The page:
Brian has trouble watching streaming video: the internet "cuts out" on him. Leo says it sounds like an overheating router. The router is just a cheap, dumb computer and if it's running a lot of streaming, chances are his router is overheating. If it is, then it may be time to get a new one. Same thing with the modem. He should also try unplugging the router, waiting ten seconds, and plug it back in. If it comes back, then he'll know he needs a new router.
Greg has "router paranoia" over the recent security flaws that have been found. Should he pay more for a router? Leo says no. It's not the price of the router -- it's a flaw in the router firmware that is rarely updated because they are so cheap.
Michael would like to get a DOCSIS III modem and Leo says to be sure this his cable company enables it on their end when he does. He's also going to want to have a router that can support it, and Leo likes the Asus line. These are DDWRT compatible, and will protect him from the router bug that has hit lately. He should definitely get a good router. It'll be more expensive, but it's worth it.
Mike is taking his family to the Baltics for the summer and has already unlocked his mobile phones. He's thinking about buying the unlimited data plans on the cruise ship. Leo says not to. It's woefully slow. They use a marine satellite and it has very little bandwidth. He'd end up getting up at 3 in the morning to use the Internet and download his email. Not worth $30 a day, especially since only one person can be signed on at a time.
Steve has FiOS and the Wi-Fi seems to be slow. How can he speed it up? He'd like to bypass the Verizon router and use his own. Leo says that he'll have to use the Verizon device to connect to FiOS, but he can disable the router part and use his own router instead. He'll need to connect them with ethernet to make it work. The router is also built into the modem and is using network addressing. Steve should put the router part in "bridge mode" to just hand it off to the router.
Ken's ISP in the Dominican Republic locks down his router so he can't make any changes at all. Leo says as long as he can change the password and give it encryption, he'll be OK with everything else. But Ken says it causes his cell phone to lose connection when he's using VOIP on his SIP phone. Leo says he'll need a QOS feature that will prioritize internet telephones.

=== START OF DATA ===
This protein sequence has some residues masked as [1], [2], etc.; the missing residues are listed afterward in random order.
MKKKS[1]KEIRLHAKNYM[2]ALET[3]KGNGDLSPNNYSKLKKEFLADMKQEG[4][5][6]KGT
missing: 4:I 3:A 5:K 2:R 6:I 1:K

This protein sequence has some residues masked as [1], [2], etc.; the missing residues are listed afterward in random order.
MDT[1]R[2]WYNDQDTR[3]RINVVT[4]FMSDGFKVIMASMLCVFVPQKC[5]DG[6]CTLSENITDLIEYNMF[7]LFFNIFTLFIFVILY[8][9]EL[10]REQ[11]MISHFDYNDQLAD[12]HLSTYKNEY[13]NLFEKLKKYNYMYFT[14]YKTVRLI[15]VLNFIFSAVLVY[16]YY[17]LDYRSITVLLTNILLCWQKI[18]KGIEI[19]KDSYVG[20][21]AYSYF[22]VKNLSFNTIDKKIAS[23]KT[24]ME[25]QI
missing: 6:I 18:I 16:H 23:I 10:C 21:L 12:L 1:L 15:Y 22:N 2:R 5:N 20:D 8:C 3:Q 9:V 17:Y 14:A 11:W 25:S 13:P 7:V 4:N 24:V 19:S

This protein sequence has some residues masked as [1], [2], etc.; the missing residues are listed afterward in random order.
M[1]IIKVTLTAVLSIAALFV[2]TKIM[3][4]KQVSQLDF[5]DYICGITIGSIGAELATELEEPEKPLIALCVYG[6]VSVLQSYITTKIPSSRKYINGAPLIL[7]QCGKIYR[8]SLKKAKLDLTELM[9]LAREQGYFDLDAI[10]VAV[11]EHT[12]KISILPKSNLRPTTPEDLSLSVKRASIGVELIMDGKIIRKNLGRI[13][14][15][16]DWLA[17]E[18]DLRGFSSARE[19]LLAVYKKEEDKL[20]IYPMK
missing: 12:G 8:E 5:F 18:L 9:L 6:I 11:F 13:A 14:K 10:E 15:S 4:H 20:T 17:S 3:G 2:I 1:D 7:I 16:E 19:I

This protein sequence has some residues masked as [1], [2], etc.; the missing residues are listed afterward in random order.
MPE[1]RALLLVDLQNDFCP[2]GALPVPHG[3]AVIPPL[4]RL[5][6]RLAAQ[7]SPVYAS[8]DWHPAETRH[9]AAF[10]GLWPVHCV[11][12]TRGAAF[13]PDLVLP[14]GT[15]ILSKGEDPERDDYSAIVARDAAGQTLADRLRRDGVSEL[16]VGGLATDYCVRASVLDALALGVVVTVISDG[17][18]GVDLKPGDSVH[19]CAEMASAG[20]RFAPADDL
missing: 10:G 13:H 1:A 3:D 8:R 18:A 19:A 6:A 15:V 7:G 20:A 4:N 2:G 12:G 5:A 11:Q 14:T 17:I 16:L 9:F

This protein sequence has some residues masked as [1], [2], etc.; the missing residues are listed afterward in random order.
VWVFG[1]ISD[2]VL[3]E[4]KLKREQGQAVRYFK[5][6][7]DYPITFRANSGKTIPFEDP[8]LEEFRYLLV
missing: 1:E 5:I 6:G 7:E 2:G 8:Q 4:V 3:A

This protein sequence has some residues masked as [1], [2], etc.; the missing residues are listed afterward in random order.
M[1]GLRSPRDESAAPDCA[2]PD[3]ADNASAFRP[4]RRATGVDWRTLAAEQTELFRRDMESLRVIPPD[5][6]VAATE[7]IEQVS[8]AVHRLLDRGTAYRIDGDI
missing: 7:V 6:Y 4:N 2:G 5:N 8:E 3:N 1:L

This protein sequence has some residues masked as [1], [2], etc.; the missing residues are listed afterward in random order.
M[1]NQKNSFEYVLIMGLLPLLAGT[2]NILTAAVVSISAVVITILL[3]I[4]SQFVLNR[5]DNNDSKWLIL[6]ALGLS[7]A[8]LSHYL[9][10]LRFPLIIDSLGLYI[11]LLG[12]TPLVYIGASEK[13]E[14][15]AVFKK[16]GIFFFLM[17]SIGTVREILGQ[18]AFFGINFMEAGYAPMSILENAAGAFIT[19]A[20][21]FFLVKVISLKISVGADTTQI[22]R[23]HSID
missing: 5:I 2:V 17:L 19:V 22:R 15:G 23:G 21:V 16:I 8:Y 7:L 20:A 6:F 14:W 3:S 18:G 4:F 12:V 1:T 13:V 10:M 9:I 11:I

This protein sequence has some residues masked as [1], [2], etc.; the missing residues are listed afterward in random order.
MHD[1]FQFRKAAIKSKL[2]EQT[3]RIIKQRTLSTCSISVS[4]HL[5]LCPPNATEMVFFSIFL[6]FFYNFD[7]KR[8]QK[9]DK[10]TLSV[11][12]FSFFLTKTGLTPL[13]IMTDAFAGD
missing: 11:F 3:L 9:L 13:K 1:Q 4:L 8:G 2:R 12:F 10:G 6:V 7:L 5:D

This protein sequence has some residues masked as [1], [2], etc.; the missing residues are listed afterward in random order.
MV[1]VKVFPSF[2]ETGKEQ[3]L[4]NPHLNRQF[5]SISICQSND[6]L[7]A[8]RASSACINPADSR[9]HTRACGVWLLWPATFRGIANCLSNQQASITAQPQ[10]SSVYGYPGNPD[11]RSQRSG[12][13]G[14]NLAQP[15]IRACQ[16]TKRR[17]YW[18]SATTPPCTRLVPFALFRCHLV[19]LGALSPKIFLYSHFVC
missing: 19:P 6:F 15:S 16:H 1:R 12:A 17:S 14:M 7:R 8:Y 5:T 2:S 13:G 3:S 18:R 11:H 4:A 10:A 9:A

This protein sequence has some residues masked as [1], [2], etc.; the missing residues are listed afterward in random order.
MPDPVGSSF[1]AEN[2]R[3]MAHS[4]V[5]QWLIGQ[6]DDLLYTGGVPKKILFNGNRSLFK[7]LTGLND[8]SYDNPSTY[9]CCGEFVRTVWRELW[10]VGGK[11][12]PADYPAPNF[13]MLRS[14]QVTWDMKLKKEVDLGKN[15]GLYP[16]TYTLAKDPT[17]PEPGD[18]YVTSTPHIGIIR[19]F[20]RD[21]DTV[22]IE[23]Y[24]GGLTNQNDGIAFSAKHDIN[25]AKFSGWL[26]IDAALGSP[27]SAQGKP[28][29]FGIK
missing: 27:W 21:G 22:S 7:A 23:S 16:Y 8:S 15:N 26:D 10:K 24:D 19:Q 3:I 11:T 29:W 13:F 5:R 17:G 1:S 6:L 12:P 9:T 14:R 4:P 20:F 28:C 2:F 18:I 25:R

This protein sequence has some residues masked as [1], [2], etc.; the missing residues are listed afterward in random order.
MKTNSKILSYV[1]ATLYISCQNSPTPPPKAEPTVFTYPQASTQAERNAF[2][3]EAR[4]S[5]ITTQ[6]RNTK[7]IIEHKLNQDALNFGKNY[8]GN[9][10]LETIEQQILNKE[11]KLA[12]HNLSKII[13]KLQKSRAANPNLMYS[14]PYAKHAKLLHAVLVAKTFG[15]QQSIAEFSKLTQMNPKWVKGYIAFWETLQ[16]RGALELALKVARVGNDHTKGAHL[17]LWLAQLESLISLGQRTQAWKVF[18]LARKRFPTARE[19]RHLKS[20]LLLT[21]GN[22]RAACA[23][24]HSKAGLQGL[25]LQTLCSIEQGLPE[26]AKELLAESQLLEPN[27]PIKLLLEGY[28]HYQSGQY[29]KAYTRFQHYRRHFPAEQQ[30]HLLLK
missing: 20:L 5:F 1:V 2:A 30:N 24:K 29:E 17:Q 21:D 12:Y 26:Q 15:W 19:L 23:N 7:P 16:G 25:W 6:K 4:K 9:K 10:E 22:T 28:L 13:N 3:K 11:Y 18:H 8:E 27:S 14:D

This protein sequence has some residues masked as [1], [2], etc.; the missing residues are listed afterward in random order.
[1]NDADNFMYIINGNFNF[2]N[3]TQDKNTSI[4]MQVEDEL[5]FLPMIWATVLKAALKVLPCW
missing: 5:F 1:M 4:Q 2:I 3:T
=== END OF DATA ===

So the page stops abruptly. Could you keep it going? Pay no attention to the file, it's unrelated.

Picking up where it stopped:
Bob is having trouble with his download speeds. They just aren't consistent from computer to computer. Leo says it's important to understand that he's paying for *up to* the maximum download speed. It can vary wildly. But Bob says sometimes is slows down to a crawl on one of his computers. Leo says he can experiment by rebooting the computer and see if it goes back up to max download speeds. If so, that means there's a program running. That's called a "memory leak" and the computer is using up bandwidth by that program.
John's router from the ISP is very easy to get into, and there's no way to change the password. Will LastPass protect him from a brute force attack? Leo says LastPass will only help him if he's able to change the password on the router. Then he could use LastPass to generate a secure password and store it for him. Leo says if he can turn off WLAN Administration, then he should at least do that. Even if an outsider were to log into his router, they only could really change the settings. But this still isn't a great solution.
Rob just moved and has a new cable provider. He works from home and has issues losing connectivity to his work using VPN. Leo says that the provider probably provides the modem. He should ask for DOCSIS III service. That will be more reliable and faster. Buying his own DOCSIS III modem will be newer and will save him money. Rob should ask them what DOCSIS III modems they support and buy his own. Another issue could be his router. Rebooting the router can clear out any bad issues. Routers do need to be replaced from time to time.